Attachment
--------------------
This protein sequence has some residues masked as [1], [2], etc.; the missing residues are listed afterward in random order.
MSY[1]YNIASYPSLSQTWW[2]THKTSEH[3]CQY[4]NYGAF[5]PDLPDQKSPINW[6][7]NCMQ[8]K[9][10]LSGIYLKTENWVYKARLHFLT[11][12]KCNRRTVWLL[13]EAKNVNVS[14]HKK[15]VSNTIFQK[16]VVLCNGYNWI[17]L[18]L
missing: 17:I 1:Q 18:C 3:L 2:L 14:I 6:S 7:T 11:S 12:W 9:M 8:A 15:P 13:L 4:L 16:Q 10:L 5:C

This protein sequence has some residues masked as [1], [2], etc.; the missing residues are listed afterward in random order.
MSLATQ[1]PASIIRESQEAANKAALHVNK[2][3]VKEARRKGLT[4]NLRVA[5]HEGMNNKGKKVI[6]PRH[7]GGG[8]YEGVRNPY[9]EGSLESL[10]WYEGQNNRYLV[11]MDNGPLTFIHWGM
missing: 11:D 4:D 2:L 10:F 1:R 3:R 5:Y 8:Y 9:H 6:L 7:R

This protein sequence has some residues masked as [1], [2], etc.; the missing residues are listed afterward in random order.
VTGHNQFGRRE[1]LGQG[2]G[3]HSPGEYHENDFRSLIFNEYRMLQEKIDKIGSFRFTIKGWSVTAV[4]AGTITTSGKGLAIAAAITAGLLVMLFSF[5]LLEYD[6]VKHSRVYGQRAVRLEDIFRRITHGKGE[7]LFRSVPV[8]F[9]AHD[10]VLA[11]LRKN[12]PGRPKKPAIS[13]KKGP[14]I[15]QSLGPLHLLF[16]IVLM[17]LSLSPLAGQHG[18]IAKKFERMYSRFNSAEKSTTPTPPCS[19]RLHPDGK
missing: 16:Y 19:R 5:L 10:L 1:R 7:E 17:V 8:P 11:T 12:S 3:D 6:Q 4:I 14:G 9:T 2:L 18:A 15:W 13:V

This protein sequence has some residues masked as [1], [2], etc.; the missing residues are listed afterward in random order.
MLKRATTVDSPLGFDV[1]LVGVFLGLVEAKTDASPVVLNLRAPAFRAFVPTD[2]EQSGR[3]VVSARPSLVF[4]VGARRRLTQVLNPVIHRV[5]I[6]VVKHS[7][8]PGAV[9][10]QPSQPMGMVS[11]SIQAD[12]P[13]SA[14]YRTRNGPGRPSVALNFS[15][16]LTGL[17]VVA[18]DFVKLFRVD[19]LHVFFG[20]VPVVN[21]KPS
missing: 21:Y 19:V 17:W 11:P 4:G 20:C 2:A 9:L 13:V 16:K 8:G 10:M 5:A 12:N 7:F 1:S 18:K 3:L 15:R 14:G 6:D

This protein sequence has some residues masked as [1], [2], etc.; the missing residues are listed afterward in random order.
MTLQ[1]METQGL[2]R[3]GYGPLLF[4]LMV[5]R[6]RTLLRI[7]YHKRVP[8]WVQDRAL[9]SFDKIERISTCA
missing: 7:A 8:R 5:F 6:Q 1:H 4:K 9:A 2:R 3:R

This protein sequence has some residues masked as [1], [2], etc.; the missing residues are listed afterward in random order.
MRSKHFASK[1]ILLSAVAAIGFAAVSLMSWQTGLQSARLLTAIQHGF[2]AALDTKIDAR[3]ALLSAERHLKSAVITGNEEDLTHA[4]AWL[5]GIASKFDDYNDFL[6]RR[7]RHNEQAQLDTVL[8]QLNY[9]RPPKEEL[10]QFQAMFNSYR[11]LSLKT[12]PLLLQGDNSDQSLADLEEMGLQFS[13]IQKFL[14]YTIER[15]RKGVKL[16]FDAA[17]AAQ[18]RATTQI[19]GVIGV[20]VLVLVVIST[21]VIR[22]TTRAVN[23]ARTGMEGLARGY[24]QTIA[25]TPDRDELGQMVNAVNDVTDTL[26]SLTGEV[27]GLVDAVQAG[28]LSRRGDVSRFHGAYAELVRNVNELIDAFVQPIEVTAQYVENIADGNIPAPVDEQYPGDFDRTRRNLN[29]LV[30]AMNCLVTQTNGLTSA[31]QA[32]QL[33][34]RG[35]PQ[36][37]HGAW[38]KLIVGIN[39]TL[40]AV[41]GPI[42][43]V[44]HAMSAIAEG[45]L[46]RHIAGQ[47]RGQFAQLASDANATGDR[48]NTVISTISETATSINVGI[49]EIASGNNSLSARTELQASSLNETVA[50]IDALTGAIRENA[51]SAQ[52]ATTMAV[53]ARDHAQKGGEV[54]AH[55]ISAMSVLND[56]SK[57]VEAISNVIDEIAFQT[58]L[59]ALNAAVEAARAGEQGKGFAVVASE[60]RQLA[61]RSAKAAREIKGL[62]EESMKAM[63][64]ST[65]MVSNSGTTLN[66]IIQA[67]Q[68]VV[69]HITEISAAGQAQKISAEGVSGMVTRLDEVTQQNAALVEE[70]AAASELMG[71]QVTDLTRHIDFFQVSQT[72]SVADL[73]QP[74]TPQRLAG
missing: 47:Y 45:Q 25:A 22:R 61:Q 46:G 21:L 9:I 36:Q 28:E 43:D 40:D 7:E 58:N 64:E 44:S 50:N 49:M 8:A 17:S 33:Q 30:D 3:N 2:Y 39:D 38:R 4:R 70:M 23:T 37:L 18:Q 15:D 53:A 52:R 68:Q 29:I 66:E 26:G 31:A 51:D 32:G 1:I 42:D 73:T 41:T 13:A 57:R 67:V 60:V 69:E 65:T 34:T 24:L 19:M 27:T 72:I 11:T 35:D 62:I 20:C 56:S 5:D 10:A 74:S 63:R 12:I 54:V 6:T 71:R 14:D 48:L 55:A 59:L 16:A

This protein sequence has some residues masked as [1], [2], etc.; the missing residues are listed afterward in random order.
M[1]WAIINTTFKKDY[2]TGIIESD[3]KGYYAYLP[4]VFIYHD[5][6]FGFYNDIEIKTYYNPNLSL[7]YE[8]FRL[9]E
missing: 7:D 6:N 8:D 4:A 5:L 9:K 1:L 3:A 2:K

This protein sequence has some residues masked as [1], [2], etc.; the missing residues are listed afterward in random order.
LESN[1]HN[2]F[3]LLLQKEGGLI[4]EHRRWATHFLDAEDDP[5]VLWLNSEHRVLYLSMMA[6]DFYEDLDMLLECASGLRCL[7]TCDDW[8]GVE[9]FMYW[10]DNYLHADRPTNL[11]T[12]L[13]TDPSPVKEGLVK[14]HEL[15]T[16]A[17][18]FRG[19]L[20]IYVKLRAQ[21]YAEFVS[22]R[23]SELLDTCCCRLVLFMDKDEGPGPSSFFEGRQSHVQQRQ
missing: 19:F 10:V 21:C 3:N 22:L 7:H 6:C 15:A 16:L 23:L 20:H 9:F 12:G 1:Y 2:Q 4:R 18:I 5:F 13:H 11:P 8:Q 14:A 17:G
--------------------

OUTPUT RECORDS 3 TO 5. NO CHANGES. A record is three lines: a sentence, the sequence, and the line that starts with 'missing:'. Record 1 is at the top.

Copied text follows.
This protein sequence has some residues masked as [1], [2], etc.; the missing residues are listed afterward in random order.
VTGHNQFGRRE[1]LGQG[2]G[3]HSPGEYHENDFRSLIFNEYRMLQEKIDKIGSFRFTIKGWSVTAV[4]AGTITTSGKGLAIAAAITAGLLVMLFSF[5]LLEYD[6]VKHSRVYGQRAVRLEDIFRRITHGKGE[7]LFRSVPV[8]F[9]AHD[10]VLA[11]LRKN[12]PGRPKKPAIS[13]KKGP[14]I[15]QSLGPLHLLF[16]IVLM[17]LSLSPLAGQHG[18]IAKKFERMYSRFNSAEKSTTPTPPCS[19]RLHPDGK
missing: 16:Y 19:R 5:L 10:L 1:R 7:E 17:V 8:P 11:T 12:S 3:D 6:Q 4:I 14:G 9:T 2:L 18:A 15:W 13:V

This protein sequence has some residues masked as [1], [2], etc.; the missing residues are listed afterward in random order.
MLKRATTVDSPLGFDV[1]LVGVFLGLVEAKTDASPVVLNLRAPAFRAFVPTD[2]EQSGR[3]VVSARPSLVF[4]VGARRRLTQVLNPVIHRV[5]I[6]VVKHS[7][8]PGAV[9][10]QPSQPMGMVS[11]SIQAD[12]P[13]SA[14]YRTRNGPGRPSVALNFS[15][16]LTGL[17]VVA[18]DFVKLFRVD[19]LHVFFG[20]VPVVN[21]KPS
missing: 21:Y 19:V 17:W 11:P 4:G 20:C 2:A 9:L 13:V 16:K 8:G 10:M 5:A 12:N 7:F 1:S 18:K 3:L 15:R 14:G 6:D

This protein sequence has some residues masked as [1], [2], etc.; the missing residues are listed afterward in random order.
MTLQ[1]METQGL[2]R[3]GYGPLLF[4]LMV[5]R[6]RTLLRI[7]YHKRVP[8]WVQDRAL[9]SFDKIERISTCA
missing: 7:A 8:R 5:F 6:Q 1:H 4:K 9:A 2:R 3:R